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canal surface: directrix is a helix, with its generating spheres
pipe surface: directrix is a helix, with generating spheres
pipe surface: directrix is a helix

A channel or canal surface is a surface formed as the envelope of a family of spheres whose centers lie on a space curve, its directrix. If the radii of the generating spheres are constant the canal surface is called pipe surface. Simple examples are:

Canal surfaces play an essential role in descriptive geometry, because in case of an orthographic projection its contour curve can be drawn as the envelope of circles.

  • In technical area canal surfaces can be used for blending surfaces smoothly.

Contents

Envelope of a pencil of implicit surfacesEdit

Given the pencil of implicit surfaces

 .

Two neighboring surfaces   and   intersect in a curve that fulfills the equations

  and  .

For the limit   one gets  . The last equation is the reason for the following definition

  • Let be   a 1-parameter pencil of regular implicit   - surfaces (  is at least twice continuously differentiable). The surface defined by the two equations
     

is the envelope of the given pencil of surfaces.[1]

Canal surfaceEdit

Let be   a regular space curve and   a   -function with   and  . The last condition means that the curvature of the curve is less than that of the corresponding sphere.

The envelope of the 1-parameter pencil of spheres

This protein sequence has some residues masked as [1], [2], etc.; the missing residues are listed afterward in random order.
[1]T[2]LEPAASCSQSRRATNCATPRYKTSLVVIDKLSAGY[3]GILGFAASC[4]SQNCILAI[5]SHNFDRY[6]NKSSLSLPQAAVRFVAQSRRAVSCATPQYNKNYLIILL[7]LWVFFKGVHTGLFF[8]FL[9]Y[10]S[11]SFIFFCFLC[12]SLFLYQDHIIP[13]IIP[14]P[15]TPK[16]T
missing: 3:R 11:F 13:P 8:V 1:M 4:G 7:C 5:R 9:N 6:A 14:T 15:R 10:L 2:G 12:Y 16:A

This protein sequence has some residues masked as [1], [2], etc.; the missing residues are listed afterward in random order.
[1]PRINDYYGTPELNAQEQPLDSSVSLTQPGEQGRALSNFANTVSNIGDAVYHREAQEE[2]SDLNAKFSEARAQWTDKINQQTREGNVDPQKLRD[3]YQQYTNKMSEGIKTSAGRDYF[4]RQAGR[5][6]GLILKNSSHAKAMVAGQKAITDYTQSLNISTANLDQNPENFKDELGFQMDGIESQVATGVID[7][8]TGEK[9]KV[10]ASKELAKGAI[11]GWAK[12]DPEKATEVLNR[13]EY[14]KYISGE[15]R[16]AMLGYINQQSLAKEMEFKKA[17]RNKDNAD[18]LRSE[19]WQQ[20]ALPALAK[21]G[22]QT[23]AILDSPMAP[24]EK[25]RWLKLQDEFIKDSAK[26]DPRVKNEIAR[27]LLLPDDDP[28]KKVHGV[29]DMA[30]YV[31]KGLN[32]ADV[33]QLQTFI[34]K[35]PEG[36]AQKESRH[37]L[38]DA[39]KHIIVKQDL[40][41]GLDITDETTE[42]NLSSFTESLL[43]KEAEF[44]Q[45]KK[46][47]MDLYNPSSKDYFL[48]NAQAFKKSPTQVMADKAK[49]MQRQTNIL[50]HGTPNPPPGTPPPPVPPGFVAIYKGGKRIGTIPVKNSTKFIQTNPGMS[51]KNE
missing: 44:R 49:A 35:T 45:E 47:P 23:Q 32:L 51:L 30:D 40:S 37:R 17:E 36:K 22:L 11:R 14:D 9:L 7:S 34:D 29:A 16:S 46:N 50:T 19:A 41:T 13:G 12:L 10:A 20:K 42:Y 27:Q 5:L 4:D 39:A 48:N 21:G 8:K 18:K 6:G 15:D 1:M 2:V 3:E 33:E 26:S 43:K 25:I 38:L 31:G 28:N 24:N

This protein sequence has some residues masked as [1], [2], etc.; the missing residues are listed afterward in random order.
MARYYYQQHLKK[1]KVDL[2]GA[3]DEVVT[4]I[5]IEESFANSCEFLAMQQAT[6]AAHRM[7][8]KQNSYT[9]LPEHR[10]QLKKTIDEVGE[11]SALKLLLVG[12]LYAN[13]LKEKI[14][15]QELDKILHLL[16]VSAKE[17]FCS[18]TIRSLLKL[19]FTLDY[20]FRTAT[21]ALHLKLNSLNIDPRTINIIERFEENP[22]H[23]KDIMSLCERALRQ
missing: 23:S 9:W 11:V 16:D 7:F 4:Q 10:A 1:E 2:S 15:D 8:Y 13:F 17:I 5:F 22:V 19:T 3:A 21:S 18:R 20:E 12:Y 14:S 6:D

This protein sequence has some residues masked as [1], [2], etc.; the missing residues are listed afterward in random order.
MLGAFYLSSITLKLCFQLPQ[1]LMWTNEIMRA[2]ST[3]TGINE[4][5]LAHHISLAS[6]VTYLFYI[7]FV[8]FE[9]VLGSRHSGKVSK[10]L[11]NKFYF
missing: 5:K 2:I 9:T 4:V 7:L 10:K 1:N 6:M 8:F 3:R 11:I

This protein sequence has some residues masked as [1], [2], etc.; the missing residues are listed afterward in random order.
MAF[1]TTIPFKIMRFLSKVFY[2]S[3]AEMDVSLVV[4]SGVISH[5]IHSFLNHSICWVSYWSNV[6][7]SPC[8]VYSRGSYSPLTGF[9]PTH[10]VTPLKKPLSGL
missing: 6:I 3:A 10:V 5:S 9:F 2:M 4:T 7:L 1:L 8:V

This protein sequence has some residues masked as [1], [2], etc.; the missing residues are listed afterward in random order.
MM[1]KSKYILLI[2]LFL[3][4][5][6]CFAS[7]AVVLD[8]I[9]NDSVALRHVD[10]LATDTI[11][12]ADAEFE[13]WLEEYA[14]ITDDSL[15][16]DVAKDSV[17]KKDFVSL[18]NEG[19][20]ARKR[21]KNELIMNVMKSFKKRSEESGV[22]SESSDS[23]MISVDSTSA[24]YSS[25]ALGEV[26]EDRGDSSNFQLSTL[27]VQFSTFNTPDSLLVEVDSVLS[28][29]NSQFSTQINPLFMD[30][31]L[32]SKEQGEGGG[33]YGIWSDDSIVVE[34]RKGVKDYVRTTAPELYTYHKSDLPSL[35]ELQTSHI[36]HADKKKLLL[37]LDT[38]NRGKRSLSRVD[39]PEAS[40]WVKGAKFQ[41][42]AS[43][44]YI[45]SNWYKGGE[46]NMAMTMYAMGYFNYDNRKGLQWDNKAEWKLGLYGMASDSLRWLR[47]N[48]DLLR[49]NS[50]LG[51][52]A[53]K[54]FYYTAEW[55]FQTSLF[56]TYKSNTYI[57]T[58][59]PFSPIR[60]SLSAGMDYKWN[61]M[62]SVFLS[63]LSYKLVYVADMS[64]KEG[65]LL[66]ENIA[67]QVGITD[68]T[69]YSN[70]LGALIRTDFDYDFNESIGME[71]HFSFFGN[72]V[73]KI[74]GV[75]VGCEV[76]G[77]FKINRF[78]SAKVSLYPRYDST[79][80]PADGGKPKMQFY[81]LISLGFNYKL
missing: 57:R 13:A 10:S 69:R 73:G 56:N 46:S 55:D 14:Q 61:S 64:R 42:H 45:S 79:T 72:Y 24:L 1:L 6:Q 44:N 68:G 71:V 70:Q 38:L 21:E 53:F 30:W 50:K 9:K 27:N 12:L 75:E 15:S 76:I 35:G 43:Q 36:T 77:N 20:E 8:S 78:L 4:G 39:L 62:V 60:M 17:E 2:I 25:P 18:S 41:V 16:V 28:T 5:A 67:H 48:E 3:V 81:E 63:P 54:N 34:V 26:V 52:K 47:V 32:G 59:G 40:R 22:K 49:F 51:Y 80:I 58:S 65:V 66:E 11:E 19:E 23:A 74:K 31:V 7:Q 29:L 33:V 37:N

is called canal surface and   its directrix. If the radii are constant, it is called pipe surface.

Parametric representation of a canal surfaceEdit

The envelope condition

 ,

of the canal surface above is for any value of   the equation of a plane, which is orthogonal to the tangent   of the directrix . Hence the envelope is a collection of circles. This property is the key for a parametric representation of the canal surface. The center of the circle (for parameter  ) has the distance   (s. condition above) from the center of the corresponding sphere and its radius is  . Hence

  •  

where the vectors   and the tangenten vector   form an orthonormal basis, is a parametric representation of the canal surface.[2]

For   one gets the parametric representation of a pipe surface:

  •  
 
pipe knot
 
canal surface: Dupin cyclide

ExamplesEdit

a) The first picture shows a canal surface with
  1. the helix   as directrix and
  2. the radius function  .
  3. The choice for   is the following:
 .
b) For the second picture the radius is constant: , i. e. the canal surface is a pipe surface.
c) For the 3. picture the pipe surface b) has parameter  .
d) The 4. picture shows a pipe knot. Its directrix is a curve on a torus
e) The 5. picture shows a Dupin cyclide (canal surface).

ReferencesEdit

  • Hilbert, David; Cohn-Vossen, Stephan (1952). Geometry and the Imagination (2nd ed.). Chelsea. p. 219. ISBN 0-8284-1087-9.

External linksEdit